US Navy SEALs buy twin-screen laptops, refuse Vista
Blu-Ray drive essential military kit, seemingly
You know how it is. You're a power user, an alpha nerd. You just aren't happy without multiple screens - a puny one-screen desktop isn't enough for the multiple video feeds, apps and so forth that are essential to your working life.
But that's too bad, because you are also a deadly US Navy SEAL supertrooper. Your video feeds aren't CNN - well, maybe some of them are actually - they're live video from surveillance drones prowling overhead, or from robothopter bat-bugs you have sent into the bad guys' stronghold. You're normally working up to your chest in the snows of the Hindu Kush or the stinking mud of the Euphrates delta, generally resting your ruggedised laptop on the dead body of a terrorist you have just killed in total silence with no more than a piece of string, using a little known Oriental grappling technique.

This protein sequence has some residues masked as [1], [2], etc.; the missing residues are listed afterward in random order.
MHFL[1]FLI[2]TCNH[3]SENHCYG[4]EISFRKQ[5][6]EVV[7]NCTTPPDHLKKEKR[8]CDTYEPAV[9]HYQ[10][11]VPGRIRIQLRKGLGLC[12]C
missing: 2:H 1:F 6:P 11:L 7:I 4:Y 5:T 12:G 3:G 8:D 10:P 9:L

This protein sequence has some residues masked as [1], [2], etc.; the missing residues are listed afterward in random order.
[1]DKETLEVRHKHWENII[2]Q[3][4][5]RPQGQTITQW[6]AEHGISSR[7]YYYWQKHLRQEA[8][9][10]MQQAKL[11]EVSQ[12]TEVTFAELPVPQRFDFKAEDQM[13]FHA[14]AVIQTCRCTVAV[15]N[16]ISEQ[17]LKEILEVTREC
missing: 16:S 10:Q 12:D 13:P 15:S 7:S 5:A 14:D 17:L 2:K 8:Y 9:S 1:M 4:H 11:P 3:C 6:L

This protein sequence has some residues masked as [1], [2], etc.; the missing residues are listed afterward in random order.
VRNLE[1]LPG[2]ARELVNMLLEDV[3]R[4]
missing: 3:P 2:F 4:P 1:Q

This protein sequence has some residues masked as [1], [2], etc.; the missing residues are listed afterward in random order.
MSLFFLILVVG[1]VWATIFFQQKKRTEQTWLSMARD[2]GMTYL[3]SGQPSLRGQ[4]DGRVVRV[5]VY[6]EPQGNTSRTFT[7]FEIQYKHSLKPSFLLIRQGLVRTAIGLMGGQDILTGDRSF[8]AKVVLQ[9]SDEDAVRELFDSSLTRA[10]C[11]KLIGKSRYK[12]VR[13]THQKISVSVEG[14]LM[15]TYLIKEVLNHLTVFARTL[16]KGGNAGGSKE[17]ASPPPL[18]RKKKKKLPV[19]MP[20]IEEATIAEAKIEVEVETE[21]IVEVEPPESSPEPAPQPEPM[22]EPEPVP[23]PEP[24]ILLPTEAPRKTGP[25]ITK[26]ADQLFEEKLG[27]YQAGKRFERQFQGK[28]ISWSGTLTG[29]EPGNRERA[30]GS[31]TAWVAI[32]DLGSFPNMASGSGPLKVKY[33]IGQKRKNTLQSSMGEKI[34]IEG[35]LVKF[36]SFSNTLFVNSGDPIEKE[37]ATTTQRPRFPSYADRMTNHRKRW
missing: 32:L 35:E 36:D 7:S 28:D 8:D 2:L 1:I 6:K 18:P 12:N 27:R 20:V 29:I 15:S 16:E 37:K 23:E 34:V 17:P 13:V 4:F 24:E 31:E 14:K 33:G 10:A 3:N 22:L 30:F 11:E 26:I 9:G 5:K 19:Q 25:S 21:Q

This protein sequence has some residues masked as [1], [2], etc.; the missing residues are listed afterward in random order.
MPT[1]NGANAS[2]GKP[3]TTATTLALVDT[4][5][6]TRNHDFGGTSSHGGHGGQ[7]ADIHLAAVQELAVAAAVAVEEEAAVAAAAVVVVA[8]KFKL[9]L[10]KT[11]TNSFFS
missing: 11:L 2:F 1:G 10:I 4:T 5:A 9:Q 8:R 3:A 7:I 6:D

So no multiple screens for you - or at least, not until now. Because now the era of the waterproof, shockproof, dustproof, dual screen laptop has dawned.
The machine in this case is a ruggedised version of the G400 dual-screen machine from Alaskan startup gScreen, which says the G400 is "the first true dual-screen laptop with identical 15-inch LED backlit displays", though others might dispute that. The G400 isn't actually on sale yet - customers can reserve one from the 25th.
Meanwhile, however, certain privileged customers are jumping the queue. Last week, Naval Special Warfare Group 2 based at Little Creek, Virginia issued a notice of intent to award a small-biz set aside contract for "Titan M1 Dual screen Laptop Workstations". The gScreen corporate blog confirms that "this product is being built specifically to specs requested by the US NAVY for extreme environments".
Apart from dual displays, the frogman-commando IT types will get an Intel CORE 2 Quad QX9300 processor, 4GB of RAM, 500GB hard drive and standard MIL-STD 810F ruggedisation. The SEALs have also specified dual GeForce 8600M graphics cards, Blu-Ray drive, Gigabit networking, WiFi and Bluetooth. It seems they're no fans of Vista - the machines are to come with Windows XP Pro.
It does occur that machines of this sort would also be capable of other than strictly work-related tasks. ®
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